Purpose Wellbeing

New Year, Same [Fabulous] You!

New Year’s resolutions are on our mind every January, but why do you have to change anything? Instead of focusing on all the things you want to change about yourself, concentrate on embracing who you are and what you already have. You’ll soon realize you don’t need to change as much as you thought you did.

The Challenge

Read through the challenge below for tips on how to embrace who you are in 2024.

Every new year brings with it a blank slate, a chance to start fresh. We set resolutions, which are usually lists of things we want to accomplish in the coming year. Bold statements like, “This year I’m going to run 365 miles!” or “This year I’m going to pay off my credit cards!” get us excited to make sweeping changes, but typically by February we’re off the wagon, just in time for the winter doldrums to set in. Broken resolutions can leave us feeling defeated, like we’ve failed. Again.

The problem with making new year's resolutions is the underlying implication that who we are on December 31st is not enough, that we somehow need to change for the better. But that simply isn’t true! What if, this year, instead of resolving to change, you resolve to stay the same? Rather than making resolutions to only change things about yourself, resolve to reflect inwards and fully accept yourself as you are. What would that look like? To inspire you, read through the ideas below.

Take an inventory. 
Many businesses conduct an inventory of their products at the beginning of the year so they know what they have on-hand and what they need to replenish. Do the same, but with yourself! Some prompts to get you thinking about what your self-inventory could look like are:

  • What skills have you learned this past year? Throughout your career? How do each of these skills get you closer to your dream job?
  • What things are you most proud of in your day-to-day life? What do you want to do more of?
  • What were your favorite activities with family and friends over the past year? What activities would you enjoy doing with them that you haven’t done?
  • What made you happy over the last year?
  • What were the most meaningful moments of the last year?  

The key thing to note as you look over the items in the “on-hand” side of your list is how many items you wrote down. Look how fabulous you are! You’ve accomplished all those things and spent all that time with loved ones. You’ve had all those special moments. You have a lot to be grateful for! Which leads to our second tip…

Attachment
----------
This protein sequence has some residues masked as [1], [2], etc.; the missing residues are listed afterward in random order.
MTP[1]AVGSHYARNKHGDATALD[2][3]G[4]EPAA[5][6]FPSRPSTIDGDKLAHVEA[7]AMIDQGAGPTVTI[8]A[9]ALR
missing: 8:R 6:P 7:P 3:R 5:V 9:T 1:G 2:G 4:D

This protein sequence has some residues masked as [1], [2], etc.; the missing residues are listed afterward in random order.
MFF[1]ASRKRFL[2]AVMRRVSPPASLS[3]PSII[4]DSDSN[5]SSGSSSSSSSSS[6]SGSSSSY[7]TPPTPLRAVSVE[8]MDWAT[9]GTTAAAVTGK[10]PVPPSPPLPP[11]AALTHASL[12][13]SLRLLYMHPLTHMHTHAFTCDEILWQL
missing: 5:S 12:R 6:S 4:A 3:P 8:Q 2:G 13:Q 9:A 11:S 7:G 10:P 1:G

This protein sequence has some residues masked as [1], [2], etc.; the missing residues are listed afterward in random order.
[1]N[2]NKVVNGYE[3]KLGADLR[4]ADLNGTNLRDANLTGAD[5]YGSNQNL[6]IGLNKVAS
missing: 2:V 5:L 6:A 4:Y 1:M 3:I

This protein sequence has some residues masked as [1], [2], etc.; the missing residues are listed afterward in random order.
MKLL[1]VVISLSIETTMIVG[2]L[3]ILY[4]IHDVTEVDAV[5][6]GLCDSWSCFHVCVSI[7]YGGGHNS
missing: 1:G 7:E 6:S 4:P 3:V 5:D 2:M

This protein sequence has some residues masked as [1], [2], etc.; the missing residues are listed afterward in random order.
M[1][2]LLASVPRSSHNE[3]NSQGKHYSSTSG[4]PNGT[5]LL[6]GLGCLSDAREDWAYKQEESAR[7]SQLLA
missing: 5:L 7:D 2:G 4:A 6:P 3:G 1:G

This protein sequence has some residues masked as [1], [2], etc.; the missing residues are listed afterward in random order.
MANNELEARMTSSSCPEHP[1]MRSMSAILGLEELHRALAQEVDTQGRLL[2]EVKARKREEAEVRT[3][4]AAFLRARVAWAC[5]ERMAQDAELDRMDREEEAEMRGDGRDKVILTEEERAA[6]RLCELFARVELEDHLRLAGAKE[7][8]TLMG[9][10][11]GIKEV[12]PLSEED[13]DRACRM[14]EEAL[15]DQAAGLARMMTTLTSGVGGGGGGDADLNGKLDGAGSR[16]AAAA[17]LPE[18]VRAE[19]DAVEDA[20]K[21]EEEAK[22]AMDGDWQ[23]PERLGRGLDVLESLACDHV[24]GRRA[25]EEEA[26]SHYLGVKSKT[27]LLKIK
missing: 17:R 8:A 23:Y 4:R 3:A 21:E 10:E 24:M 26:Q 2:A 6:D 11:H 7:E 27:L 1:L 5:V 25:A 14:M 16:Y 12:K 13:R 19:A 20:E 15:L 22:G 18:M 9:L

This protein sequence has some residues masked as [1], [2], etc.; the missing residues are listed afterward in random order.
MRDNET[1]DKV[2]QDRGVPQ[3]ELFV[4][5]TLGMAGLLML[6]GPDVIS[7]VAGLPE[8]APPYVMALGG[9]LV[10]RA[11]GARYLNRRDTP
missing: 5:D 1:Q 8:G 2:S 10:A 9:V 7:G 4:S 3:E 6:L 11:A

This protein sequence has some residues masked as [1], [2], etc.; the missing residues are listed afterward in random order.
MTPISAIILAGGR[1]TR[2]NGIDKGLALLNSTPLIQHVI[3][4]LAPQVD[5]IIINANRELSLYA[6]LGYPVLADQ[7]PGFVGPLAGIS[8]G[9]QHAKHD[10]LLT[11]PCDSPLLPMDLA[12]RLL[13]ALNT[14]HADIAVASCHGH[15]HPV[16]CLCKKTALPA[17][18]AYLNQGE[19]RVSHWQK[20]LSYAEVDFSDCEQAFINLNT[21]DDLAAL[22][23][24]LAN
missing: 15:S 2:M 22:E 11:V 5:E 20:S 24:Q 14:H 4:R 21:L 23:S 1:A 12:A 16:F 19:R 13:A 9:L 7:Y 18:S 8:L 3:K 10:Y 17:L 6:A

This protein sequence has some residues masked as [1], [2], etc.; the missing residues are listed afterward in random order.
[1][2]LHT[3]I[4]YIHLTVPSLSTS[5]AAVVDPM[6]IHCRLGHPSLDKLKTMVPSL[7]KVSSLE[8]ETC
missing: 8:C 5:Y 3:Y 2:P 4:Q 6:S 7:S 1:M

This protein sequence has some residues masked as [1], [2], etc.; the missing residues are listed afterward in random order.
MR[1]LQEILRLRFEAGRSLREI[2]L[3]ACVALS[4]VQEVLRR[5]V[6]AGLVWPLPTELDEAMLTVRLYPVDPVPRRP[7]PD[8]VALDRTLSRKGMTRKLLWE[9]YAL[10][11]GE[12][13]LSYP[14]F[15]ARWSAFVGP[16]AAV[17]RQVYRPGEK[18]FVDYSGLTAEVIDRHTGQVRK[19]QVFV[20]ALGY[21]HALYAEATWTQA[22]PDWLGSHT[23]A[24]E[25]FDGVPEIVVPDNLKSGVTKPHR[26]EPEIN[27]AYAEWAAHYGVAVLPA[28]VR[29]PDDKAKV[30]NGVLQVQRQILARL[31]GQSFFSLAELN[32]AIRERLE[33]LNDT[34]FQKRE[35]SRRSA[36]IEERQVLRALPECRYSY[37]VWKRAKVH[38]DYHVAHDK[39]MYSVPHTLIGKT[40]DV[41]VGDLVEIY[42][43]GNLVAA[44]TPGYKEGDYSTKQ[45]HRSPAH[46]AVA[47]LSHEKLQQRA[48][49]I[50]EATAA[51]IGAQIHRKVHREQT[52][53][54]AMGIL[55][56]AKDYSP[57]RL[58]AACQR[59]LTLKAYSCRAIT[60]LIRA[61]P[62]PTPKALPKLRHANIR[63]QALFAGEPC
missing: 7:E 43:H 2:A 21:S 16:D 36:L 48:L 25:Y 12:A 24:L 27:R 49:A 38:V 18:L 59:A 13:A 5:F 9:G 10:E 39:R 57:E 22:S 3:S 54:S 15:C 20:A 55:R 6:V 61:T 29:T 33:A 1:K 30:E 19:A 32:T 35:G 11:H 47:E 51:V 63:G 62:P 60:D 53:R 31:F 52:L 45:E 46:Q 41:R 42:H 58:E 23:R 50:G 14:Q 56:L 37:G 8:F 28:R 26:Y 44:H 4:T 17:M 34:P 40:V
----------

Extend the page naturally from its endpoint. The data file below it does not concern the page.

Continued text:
Start a gratitude practice.
Spend five minutes a day thinking about one thing you’re grateful for (bonus points if you write it down in a journal!). It doesn’t always have to be profound; if you’re feeling stuck, start small, with things like, “I’m grateful for my morning coffee.” or, “I’m grateful for how tasty this chocolate chip cookie is.” You’ll be surprised by how easy it will become to find things to be grateful for as you practice (it’s called “gratitude PRACTICE” for a reason!). If you’re still feeling stumped, try turning negatives into positives: “Without having gained a little weight, I wouldn’t be strong enough to hold my child.” or, “If I hadn’t gotten laid off, I wouldn’t be able to spend as much time with my aging mother.” And, try being grateful for challenges, too: “Sarah is really difficult to manage, but this experience is making me a stronger manager and challenging me to learn new conflict resolution skills.” Engaging in a daily gratitude practice can quickly change your mindset.

Don’t set resolutions, set a theme.
If after reading through this challenge, you still feel the urge to set a new year’s resolution or two, try this instead. Setting a theme allows you to focus on the process, as opposed to only focusing on the results. It gives you a purpose and direction to guide you through the year. This will help take off the pressure of feeling like you have to do certain things or you’ll fail at achieving your goals. For example, saying “2024 will be the year of change!” gives you space to do anything you want within that theme – like changing your living room furniture, changing your wardrobe, changing your eating habits, or even just changing the batteries in your smoke detector – while still helping you feel like you’re sticking to your resolution. Other theme-based ideas we like are: the year of trying new things, the year of saying yes more often, or the year of focusing on loved ones.

Tools Needed:

A journal or notebook for making lists and/or taking notes.

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